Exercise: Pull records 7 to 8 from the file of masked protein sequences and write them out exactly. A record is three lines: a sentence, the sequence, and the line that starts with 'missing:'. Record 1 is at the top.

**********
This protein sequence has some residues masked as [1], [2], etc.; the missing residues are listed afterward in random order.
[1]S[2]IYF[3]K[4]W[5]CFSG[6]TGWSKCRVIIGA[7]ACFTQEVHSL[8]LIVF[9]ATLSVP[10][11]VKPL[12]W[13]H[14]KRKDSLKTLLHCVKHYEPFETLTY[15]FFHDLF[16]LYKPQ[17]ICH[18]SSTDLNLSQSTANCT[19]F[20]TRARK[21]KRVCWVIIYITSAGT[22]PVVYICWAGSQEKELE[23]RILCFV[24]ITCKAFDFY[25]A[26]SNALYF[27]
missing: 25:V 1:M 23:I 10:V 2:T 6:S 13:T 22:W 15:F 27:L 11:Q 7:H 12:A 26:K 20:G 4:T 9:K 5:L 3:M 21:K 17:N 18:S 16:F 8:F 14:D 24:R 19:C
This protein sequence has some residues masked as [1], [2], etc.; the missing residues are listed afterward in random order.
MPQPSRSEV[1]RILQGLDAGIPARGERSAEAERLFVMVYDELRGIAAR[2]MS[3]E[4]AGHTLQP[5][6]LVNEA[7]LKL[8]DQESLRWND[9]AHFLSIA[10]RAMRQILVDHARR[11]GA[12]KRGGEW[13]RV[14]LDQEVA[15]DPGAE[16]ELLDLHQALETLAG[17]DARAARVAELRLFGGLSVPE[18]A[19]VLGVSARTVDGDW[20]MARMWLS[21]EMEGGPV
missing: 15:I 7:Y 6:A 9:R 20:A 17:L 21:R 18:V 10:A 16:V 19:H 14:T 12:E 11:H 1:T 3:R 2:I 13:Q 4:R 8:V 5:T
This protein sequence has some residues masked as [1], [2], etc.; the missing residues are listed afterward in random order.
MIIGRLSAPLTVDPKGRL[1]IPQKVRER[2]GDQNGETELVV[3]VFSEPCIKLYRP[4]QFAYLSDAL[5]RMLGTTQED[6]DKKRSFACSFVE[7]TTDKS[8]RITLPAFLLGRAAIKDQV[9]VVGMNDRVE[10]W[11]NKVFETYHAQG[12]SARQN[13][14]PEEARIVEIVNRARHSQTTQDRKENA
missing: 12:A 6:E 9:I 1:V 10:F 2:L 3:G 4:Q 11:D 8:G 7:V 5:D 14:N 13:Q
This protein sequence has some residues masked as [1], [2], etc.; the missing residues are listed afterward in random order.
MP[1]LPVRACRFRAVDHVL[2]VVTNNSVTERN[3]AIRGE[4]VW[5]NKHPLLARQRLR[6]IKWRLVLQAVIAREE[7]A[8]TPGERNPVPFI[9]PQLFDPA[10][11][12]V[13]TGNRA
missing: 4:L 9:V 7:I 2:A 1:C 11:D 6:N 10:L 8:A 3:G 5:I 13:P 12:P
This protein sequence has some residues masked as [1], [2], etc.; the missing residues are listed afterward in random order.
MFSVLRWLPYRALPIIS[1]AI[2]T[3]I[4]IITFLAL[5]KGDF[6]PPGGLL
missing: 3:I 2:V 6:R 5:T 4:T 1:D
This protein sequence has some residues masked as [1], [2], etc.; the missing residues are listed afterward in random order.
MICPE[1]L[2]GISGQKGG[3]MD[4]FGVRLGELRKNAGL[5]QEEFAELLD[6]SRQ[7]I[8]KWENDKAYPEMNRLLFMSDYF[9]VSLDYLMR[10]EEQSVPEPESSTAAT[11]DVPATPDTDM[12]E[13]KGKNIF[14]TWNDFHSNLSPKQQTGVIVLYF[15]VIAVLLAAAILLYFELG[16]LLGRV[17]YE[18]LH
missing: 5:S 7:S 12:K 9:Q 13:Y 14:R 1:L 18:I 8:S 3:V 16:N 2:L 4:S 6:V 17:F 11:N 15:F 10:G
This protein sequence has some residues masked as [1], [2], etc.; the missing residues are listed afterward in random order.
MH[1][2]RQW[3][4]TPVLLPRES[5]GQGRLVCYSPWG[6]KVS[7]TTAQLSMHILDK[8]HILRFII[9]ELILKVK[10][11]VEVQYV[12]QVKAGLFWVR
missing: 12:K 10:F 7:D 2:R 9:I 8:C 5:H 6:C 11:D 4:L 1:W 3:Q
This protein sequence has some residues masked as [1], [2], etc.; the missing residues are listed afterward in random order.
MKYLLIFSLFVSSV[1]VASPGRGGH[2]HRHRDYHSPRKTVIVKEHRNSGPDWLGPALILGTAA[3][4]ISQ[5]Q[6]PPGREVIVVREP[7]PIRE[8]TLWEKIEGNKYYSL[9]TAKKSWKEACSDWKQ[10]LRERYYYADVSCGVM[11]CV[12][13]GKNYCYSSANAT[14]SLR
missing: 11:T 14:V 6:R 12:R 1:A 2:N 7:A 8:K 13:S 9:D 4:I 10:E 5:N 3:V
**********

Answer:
This protein sequence has some residues masked as [1], [2], etc.; the missing residues are listed afterward in random order.
MH[1][2]RQW[3][4]TPVLLPRES[5]GQGRLVCYSPWG[6]KVS[7]TTAQLSMHILDK[8]HILRFII[9]ELILKVK[10][11]VEVQYV[12]QVKAGLFWVR
missing: 12:K 10:F 7:D 2:R 9:I 8:C 5:H 6:C 11:D 4:L 1:W 3:Q
This protein sequence has some residues masked as [1], [2], etc.; the missing residues are listed afterward in random order.
MKYLLIFSLFVSSV[1]VASPGRGGH[2]HRHRDYHSPRKTVIVKEHRNSGPDWLGPALILGTAA[3][4]ISQ[5]Q[6]PPGREVIVVREP[7]PIRE[8]TLWEKIEGNKYYSL[9]TAKKSWKEACSDWKQ[10]LRERYYYADVSCGVM[11]CV[12][13]GKNYCYSSANAT[14]SLR
missing: 11:T 14:V 6:R 12:R 1:A 2:N 7:A 8:K 13:S 9:D 4:I 10:E 5:N 3:V